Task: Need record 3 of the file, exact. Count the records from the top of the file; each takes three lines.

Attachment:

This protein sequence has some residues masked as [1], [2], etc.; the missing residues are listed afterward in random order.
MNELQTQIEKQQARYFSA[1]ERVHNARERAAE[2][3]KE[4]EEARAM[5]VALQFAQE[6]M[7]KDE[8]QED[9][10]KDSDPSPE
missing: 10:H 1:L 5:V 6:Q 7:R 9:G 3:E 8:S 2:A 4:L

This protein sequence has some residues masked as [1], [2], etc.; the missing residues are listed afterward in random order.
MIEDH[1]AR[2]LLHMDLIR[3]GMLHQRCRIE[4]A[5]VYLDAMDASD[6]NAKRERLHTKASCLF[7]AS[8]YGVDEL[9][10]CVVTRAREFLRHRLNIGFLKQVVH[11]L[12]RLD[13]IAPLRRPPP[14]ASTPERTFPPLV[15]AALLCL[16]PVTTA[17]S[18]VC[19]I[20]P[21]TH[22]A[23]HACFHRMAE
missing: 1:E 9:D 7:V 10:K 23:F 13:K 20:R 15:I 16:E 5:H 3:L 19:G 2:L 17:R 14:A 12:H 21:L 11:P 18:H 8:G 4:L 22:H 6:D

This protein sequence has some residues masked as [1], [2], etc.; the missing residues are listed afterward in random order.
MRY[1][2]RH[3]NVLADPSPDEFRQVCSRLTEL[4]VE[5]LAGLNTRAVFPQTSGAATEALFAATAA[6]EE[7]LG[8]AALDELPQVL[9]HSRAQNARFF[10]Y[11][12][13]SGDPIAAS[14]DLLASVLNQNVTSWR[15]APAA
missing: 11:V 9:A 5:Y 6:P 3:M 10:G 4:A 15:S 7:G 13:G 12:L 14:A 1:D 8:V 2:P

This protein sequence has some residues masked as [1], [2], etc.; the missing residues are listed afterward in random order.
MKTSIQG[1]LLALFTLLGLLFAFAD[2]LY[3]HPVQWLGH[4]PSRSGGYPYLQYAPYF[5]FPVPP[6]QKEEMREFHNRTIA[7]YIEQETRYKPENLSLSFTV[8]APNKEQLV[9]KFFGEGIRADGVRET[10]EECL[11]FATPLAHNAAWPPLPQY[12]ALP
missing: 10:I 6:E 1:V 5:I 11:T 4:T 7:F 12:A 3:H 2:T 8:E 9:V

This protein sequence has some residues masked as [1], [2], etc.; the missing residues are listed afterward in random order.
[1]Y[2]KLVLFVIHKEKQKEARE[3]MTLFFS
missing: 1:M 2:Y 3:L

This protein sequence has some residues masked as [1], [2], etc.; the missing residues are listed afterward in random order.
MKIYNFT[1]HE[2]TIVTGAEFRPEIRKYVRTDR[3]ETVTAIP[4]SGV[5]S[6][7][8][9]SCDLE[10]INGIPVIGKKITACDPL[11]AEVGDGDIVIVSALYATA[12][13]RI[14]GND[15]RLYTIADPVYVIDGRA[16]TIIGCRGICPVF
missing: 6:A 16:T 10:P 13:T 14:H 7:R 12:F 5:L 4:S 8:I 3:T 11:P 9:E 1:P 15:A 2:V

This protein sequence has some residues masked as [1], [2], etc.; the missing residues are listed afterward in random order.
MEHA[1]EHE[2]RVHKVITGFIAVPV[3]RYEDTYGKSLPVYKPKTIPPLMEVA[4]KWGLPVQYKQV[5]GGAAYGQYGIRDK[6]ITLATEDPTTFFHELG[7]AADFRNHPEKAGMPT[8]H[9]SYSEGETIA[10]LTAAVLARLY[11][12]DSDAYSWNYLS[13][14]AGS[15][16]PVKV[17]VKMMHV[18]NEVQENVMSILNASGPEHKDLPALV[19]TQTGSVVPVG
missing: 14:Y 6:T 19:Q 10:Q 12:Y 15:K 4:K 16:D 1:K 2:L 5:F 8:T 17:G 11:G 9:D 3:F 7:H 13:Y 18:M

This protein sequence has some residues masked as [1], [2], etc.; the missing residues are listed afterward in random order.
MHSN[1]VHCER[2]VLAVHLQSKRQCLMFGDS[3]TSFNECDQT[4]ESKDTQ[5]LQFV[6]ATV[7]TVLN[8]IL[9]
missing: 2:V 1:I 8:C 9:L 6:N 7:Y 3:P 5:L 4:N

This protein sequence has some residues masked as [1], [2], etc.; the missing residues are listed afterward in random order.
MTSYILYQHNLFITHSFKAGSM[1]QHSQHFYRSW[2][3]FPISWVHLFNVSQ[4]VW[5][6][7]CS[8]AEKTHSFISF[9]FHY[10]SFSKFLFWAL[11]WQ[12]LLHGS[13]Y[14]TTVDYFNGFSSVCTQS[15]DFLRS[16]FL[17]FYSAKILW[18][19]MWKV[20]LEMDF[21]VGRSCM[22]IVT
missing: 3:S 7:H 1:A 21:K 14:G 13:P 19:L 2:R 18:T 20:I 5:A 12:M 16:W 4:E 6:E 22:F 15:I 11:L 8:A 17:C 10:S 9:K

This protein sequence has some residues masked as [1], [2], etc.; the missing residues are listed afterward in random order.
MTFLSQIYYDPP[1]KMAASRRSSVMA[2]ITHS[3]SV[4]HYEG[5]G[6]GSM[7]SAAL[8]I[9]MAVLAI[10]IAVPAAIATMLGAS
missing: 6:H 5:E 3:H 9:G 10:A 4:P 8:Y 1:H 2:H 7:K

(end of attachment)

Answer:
This protein sequence has some residues masked as [1], [2], etc.; the missing residues are listed afterward in random order.
MRY[1][2]RH[3]NVLADPSPDEFRQVCSRLTEL[4]VE[5]LAGLNTRAVFPQTSGAATEALFAATAA[6]EE[7]LG[8]AALDELPQVL[9]HSRAQNARFF[10]Y[11][12][13]SGDPIAAS[14]DLLASVLNQNVTSWR[15]APAA
missing: 11:V 9:A 5:Y 6:P 3:M 10:G 4:A 15:S 7:G 13:G 12:L 14:A 1:D 8:V 2:P